Cracking Crime was a themed night on BBC1 last week.
One of the programmes, You the Judge, confirmed what, on a lighter
note, ITV’s I’m A Celebrity – Get Me Out of
Here!, had suggested earlier.
The public, or at least those who pay to phone a vote, are
reasonably sane, decent and informed. Tony Blackburn, a Lazarus
from the days of Radio Luxembourg, was, after all, the best among
that fame-famished bunch.
In You the Judge, the setting was a court room. Several
groups – police officers, ex-offenders, victims of crime, social
workers and the viewers – each decided on the appropriate sentence
for a range of crimes drawn from real cases. Among them were death
caused by drink-driving and a mugging which included a serious
assault. The sentences were then compared with the justice
dispensed by the judge.
Remarkable was the degree of consensus among the groups, often
chiming with the sentences imposed by judges, themselves far from
draconian. The two groups most frequently outside the consensus
were the victims of crime and those working in the field of social
policy. The former demanded far longer prison terms; the latter
opted mainly for non-custodial sentences.
The “foreman” of the social workers explained why: incarcerate a
young man and the opportunity for redemption is gone.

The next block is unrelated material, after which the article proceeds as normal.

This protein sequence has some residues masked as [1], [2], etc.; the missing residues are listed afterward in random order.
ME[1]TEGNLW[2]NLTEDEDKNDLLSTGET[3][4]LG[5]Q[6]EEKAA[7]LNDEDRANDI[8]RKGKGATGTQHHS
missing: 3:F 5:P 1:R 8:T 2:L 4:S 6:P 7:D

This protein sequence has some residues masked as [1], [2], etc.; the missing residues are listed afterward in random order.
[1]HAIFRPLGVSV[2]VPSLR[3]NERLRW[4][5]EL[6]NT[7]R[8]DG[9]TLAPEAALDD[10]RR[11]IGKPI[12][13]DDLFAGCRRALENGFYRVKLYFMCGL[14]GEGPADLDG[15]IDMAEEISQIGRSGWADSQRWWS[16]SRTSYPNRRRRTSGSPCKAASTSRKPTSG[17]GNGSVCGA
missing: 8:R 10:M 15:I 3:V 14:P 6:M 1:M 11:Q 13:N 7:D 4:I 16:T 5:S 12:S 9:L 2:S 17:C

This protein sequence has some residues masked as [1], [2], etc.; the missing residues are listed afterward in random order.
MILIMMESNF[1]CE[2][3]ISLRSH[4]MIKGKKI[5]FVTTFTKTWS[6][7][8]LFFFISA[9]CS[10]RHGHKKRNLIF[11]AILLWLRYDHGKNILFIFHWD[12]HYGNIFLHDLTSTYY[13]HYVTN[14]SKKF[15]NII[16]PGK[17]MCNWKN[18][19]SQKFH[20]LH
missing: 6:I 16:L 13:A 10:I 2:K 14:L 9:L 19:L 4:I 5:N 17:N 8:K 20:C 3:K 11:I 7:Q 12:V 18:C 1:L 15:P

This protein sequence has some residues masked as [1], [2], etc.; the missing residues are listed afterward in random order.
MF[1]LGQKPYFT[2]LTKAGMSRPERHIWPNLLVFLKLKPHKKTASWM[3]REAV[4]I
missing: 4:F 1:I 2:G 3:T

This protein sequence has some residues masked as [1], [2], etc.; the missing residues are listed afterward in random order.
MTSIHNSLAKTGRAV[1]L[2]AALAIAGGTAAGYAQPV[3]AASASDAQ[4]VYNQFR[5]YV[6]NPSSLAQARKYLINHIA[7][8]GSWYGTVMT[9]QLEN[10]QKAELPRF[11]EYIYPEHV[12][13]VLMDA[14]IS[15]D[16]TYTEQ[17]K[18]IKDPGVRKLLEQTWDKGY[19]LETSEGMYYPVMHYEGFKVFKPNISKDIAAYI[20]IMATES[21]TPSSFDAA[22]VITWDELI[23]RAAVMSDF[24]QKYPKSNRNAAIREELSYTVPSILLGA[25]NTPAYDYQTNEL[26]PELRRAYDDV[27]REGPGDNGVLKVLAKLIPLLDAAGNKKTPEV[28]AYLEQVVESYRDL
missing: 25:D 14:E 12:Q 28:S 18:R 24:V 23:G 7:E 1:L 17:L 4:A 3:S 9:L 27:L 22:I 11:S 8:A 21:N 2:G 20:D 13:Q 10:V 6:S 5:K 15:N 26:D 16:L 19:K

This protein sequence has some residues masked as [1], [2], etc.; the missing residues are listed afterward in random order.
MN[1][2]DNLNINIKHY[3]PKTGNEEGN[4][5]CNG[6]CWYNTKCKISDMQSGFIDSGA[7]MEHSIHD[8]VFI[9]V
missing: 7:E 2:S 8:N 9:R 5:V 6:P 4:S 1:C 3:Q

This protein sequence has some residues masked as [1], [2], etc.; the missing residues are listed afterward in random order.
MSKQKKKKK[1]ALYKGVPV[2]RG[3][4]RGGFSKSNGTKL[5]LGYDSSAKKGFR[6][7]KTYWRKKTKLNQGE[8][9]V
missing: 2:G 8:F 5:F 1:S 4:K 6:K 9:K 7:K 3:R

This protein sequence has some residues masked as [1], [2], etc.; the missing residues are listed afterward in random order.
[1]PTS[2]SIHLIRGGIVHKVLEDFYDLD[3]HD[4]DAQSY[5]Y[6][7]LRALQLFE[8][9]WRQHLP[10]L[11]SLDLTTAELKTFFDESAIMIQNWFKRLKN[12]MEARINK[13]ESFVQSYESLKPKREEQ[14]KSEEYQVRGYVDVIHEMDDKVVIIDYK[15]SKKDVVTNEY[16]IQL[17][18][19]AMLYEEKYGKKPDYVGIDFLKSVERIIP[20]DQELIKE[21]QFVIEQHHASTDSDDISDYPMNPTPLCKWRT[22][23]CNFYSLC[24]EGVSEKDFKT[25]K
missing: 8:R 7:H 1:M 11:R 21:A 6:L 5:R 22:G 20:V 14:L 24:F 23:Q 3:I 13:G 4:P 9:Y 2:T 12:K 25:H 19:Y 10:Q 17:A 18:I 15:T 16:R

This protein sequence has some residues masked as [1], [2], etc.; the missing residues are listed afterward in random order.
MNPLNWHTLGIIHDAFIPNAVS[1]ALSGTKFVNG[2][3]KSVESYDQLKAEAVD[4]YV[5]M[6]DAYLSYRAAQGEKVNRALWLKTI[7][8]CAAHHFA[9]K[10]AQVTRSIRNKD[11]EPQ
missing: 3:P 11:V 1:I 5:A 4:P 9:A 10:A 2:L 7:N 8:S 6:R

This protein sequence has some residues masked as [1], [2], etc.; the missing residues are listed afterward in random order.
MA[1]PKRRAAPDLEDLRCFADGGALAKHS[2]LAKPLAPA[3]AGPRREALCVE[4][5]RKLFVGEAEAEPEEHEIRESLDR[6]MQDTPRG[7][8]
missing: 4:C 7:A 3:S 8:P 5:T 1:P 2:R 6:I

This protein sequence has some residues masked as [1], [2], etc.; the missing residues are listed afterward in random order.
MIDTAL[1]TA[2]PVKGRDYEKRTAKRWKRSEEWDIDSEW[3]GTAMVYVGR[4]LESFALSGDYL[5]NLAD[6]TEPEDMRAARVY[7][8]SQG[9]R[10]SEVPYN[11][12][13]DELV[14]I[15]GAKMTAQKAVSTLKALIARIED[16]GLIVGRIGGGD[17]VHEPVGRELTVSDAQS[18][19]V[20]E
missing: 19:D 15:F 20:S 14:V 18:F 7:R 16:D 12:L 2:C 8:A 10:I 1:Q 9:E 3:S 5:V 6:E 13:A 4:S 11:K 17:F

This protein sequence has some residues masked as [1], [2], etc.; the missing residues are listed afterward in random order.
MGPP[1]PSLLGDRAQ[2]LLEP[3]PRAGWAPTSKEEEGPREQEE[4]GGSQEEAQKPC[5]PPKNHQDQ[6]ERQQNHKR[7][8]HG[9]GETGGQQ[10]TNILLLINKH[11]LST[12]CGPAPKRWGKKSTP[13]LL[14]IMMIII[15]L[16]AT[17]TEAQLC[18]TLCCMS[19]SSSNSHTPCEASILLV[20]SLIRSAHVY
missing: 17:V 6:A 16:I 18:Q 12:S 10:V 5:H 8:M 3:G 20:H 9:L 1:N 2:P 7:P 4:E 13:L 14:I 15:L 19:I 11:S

What he had no opportunity to say was that this was not due to
prison itself but the appalling lack of constructive support that
most of these institutions offered. The argument is, of course,
valid. The difficulty is that, for many, such a position underlines
the notion that social workers are out of touch with the public
Social work, as has been pointed out often, has a poor profile
or none at all. The sum of its achievements – families refloated,
lives turned around, often the result of inter-agency team work –
do not usually lend themselves to the briefest news item.
Last week, the BBC announced a shake-up of its political
programming. Among its plans are a Back to the Floor
documentary series in which politicians are sent to work in
prisons, schools and hospitals.
The front line of social work isn’t on the list but
someone should lobby so that it is. Social work, in all it
manifestations, is becoming increasingly difficult to undertake
well for many reasons.
Create more opportunities for the public to see why – and the
general response may be as surprising as Mr Blackburn’s